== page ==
Ratcliff told XBIZ:
A small co-regulatory board with only four non-independent directors cannot represent all industry sectors at all times. It was felt that small mainstream businesses did not have a voice and so I step aside to let those providers come to the fore.
I do not believe that this is a deliberate attempt to disengage with the adult industry, but the net result is the same. The ATVOD board has severed ties with the industry and so we lose direct representation at the heart of regulation.
The UKs Internet Video censor, ATVOD wants to convince banks to withhold card payment services to hardcore
websites that don't follow the overcautious restrictions on access to hardcore material by under 18s. ATVOD demand that only credit card holders, (not debit card holders) should be allowed to access hardcore material.
ATVOD claims to have powers to fine British companies for making unrestricted hardcore material available but this unilateral approach is suffocating British business. The ATVOD approach to the card companies is an attempt to penalise foreign companies
outside of British control.
Financial organisations and the video censor will meet next month to discuss ATVOD's requests.
The Daily Telegraph reports that it is hoped a voluntary deal will be agreed with credit card firms, perhaps heeding the warning that: Government sources have made it clear that ministers would be prepared to consider legislation, if necessary.
Atvod is expected to announce details of action it has taken against British businesses next week.
A summit will be held with the UK Cards Association, the British Bankers Association, the Payments Council and the leading credit card companies early next month, the paper reported.
Johnson said that the financial services firms had given a very positive response to the proposal. But surely the card companies will be a bit aware that if they agree to ATVOD's requests, they will get an endless stream of moralists calling for
the same treatment of their pet prohibitions.
The DCMS has published an official wide ranging paper on internet and communications policy. Many of the censorship aspects have already been described by David Cameron in his recent speech. Here are a few paragraphs fleshing out some of the
proposed censorship ideas:
Material Promoting Terrorism
The Prime Minister has convened an Extremism Task Force which will be looking closely, in the coming months, at the role the communications industry can and should play in reducing the availability of material promoting terrorism online.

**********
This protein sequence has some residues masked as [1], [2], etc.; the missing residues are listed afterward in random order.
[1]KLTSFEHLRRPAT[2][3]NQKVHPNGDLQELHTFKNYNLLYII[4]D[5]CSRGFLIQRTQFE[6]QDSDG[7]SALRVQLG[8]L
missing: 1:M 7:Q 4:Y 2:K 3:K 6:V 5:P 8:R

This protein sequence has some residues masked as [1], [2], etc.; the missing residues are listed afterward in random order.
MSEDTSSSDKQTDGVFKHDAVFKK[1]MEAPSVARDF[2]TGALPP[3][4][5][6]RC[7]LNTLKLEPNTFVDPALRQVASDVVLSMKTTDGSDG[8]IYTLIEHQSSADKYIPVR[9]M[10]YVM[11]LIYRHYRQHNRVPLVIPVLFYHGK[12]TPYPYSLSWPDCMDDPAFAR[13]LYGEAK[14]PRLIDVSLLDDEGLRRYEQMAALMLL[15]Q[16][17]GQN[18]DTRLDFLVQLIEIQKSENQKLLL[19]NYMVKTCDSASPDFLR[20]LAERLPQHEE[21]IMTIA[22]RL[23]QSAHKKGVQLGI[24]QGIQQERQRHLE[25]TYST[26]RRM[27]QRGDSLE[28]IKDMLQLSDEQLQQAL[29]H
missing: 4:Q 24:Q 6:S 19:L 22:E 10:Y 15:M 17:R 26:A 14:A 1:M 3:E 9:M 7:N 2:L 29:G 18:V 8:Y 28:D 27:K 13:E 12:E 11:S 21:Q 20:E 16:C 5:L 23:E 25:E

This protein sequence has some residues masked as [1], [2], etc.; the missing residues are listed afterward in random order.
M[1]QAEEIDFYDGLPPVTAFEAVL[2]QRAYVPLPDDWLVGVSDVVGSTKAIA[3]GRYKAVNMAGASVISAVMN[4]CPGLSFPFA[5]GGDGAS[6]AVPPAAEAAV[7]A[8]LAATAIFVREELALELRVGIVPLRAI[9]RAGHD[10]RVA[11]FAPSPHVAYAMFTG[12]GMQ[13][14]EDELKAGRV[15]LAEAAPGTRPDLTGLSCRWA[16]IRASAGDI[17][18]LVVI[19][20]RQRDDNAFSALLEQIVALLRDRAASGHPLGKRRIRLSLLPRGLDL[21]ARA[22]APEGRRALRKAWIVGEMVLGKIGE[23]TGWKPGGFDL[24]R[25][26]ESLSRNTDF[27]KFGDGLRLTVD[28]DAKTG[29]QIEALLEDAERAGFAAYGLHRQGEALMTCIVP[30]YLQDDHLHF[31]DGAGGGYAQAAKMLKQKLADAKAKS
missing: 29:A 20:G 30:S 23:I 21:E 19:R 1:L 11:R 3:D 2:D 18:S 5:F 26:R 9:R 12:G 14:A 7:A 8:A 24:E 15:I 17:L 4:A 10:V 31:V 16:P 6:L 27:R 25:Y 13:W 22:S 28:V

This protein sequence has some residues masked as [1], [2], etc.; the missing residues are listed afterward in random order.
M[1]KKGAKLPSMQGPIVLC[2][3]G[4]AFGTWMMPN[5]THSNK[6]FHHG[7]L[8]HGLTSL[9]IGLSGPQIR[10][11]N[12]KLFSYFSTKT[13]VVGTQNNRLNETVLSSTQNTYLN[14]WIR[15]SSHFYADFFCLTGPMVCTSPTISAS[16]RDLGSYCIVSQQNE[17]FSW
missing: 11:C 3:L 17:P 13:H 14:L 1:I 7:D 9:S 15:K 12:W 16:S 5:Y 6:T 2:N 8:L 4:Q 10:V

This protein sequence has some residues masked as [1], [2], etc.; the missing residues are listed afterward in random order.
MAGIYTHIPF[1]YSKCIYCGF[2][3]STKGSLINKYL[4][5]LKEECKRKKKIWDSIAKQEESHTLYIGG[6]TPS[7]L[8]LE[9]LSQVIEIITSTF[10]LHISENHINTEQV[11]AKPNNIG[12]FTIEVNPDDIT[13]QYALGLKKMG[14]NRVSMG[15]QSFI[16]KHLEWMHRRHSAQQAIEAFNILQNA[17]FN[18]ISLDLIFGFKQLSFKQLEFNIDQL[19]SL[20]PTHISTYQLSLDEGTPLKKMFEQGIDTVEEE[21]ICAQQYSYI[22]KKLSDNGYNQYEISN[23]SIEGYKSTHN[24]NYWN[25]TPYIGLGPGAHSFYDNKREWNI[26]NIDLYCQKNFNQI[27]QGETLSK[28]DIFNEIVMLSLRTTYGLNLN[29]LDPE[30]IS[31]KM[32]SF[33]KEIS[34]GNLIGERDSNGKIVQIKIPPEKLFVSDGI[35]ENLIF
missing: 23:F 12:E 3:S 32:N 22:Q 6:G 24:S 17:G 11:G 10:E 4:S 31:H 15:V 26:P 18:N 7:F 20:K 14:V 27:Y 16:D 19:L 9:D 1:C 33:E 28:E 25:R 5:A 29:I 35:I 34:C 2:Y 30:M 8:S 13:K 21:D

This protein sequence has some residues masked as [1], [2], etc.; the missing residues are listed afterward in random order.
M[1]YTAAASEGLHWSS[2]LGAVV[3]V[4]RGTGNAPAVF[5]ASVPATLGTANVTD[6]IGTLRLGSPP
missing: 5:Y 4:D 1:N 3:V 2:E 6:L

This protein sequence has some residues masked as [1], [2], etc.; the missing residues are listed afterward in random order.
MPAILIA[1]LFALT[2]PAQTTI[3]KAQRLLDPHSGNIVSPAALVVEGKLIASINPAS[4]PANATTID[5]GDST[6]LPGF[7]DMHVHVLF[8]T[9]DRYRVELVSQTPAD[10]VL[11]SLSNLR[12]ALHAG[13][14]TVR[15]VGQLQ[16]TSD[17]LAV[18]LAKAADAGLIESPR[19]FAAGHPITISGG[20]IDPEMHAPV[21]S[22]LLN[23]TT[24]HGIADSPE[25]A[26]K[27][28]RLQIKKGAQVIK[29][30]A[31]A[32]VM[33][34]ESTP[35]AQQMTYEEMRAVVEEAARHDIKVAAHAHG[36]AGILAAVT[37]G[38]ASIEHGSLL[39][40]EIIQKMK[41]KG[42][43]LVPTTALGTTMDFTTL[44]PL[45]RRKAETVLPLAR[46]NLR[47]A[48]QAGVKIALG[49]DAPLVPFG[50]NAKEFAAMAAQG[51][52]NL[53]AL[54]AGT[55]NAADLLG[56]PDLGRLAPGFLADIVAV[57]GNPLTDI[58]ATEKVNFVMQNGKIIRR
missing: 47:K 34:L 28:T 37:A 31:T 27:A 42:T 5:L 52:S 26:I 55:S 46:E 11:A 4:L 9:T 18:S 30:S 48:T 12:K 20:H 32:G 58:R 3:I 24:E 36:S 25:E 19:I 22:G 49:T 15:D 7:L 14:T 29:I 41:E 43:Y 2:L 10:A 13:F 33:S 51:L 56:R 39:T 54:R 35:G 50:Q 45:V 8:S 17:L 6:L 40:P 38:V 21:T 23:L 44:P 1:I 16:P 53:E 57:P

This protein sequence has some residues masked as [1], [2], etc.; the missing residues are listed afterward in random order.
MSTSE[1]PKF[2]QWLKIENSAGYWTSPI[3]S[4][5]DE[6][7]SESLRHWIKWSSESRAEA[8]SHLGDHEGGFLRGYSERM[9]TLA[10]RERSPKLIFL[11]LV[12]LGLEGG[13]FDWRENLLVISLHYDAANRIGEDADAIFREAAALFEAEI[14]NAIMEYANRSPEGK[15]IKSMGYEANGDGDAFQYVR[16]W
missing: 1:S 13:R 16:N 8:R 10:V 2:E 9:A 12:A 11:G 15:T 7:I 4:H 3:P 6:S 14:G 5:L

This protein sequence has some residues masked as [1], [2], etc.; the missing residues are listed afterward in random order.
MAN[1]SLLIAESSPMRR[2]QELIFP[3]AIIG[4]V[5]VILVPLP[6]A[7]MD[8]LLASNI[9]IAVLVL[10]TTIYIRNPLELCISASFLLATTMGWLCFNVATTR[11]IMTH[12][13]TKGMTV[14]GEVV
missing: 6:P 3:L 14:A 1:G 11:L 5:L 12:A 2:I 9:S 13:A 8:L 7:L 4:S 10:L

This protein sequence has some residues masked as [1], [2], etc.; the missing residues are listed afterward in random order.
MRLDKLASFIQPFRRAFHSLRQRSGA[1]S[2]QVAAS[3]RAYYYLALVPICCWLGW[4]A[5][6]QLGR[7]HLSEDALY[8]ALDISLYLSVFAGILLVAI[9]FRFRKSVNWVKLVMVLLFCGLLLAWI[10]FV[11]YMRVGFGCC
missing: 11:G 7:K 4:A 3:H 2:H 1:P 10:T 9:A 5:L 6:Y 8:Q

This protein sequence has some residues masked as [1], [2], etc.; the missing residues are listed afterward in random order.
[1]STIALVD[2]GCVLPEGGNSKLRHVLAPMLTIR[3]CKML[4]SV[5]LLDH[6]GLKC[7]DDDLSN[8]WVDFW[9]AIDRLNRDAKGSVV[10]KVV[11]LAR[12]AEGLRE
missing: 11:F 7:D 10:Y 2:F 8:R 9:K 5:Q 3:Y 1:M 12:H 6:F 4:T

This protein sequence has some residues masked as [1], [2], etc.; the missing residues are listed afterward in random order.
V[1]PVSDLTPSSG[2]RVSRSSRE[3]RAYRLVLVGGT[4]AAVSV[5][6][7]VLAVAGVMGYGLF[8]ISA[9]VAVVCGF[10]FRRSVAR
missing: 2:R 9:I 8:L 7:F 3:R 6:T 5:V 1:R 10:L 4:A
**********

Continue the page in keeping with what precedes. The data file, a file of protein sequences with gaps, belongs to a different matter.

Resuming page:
A watershed for internet TV
We want to ensure that the living room remains a safe space for children.
TV remains central to our lives, with people in the UK watching on average more than four hours of broadcast TV every day. Families still get together to sit around the television and watch the latest period drama, talent competition, or catch
the latest episode of their favourite soap.
But increasingly, set-top boxes and TVs connected to the internet enable programmes and films to be viewed on-demand, to fit viewing around our own schedules. These can fall outside of regulatory frameworks. People tend to consider connected
TVs to be a TV-like experience and expect to be more protected than they are from content accessed through PCs and laptops. Yet, the technology means that it is easy to flick between regulated and unregulated spaces. Since this is not
always clear, this increases the risk of people inadvertently accessing content that may be offensive, inappropriate, or harmful to children.
The technology is already available to enable people to be provided with more information about programmes, and for locks to be put in place to prevent post- watershed programmes from being viewed by children on-demand. But more needs to
be done to make sure that these practices are adopted more widely, and to make sure that tools, like pin-protection, are straightforward and easy for people to use.
We also want it to be clear to people when they are watching TV in a protected, regulated space, and when they move with just a few clicks to an unregulated area of the internet. We want industry, broadcasters, manufacturers and platform
providers, to lead the development of consumer tools in this area, working with regulators to consider what mechanisms can be applied to clearly label regulated and unregulated content. One such mechanism, may be, for example, using the
electronic programme guide itself to define the protected space. We will work with industry to ensure that best practice is developed and can be shared and standardised. Given this is an area where we are seeing rapid developments, we will keep
progress under close review, and if necessary, we will consider the case for legislation to ensure that audiences are protected to the level that they choose
R18 on internet TV
The popularity of video-on-demand services (VoD) has grown dramatically in recent years, providing consumers with great new choices about what they want to watch when and where. But with this new opportunity comes risk, and this is particularly
the case when it comes to harmful content that is now more readily available. In hard copy, content rated R18 by the British Board of Film Classification (BBFC) is only available in licensed sex shops and content that was even stronger is
banned outright. The VOD regulations in this area do not currently provide the same level of certainty and protection as on the high street. As on-demand services become increasingly prevalent we want to make sure that regulation of on-demand